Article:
As the patent attorney leading the charge in defense of remanufacturer Impression Products, here is my response to the amicus curiae brief filed on June 29, 2015 by the US government over the future for restrictive patent rights on printer cartridges. The Mallinckrodt decision was the legal basis upon which the Lexmark Prebate program rested.
According to that ruling, a patentee who sells a product may put a label on that product which restricts the use by a purchaser. Called a “shrink wrap” contract, Mallinckrodt has been much criticized, but it is the law of the land. In our brief, we took the position that Mallinckrodt was effectively overruled by a recent decision of the United States Supreme Court. The United States government agrees and, in its brief, argues that Mallincrodt was effectively overturned.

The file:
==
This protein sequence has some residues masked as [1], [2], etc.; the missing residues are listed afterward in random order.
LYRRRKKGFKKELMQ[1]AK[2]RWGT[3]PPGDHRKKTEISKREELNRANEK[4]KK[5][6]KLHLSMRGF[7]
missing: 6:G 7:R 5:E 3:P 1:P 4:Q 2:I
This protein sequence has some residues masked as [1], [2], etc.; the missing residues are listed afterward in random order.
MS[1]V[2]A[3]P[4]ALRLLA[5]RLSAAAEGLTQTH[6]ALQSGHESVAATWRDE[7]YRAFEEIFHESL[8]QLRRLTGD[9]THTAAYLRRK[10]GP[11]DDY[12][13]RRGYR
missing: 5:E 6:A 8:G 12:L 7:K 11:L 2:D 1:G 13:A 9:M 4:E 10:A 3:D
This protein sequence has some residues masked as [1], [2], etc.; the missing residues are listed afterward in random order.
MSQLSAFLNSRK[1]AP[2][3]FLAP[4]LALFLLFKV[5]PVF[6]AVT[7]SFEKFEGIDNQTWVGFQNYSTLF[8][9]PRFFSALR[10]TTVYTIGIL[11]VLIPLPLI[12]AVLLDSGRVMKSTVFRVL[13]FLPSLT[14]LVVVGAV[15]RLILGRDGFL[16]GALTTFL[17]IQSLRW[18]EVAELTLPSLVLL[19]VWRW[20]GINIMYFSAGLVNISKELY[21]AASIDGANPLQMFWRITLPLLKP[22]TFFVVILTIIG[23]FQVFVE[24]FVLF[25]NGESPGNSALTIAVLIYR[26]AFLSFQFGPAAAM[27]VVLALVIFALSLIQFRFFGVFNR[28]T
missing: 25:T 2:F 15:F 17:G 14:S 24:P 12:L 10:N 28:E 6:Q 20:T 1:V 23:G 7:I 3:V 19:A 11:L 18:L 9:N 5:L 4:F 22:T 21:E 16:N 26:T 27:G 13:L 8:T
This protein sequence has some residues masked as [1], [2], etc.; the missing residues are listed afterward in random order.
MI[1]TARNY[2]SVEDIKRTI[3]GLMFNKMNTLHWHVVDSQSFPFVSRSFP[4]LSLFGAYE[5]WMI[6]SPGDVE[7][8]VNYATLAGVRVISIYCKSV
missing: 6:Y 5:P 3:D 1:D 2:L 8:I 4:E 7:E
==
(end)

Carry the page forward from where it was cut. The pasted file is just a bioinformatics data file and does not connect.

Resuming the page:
The government also agreed with us that the Jazz Photo decision should be overturned. Jazz Photo held that while the first sale of a product extinguishes all of the patent rights in that product, extinguishment is limited to first sales made in the United States. Jazz Photo has wreaked havoc in the remanufactured cartridge business, and has the potential of wreaking havoc on many other products in many diverse industries. It is of particular concern to companies in the electronics field, such as, Intel, Samsung, and a host of others. Those companies are among the many enterprises, scholars, and trade associations that support the position I advocate for overturning Jazz Photo.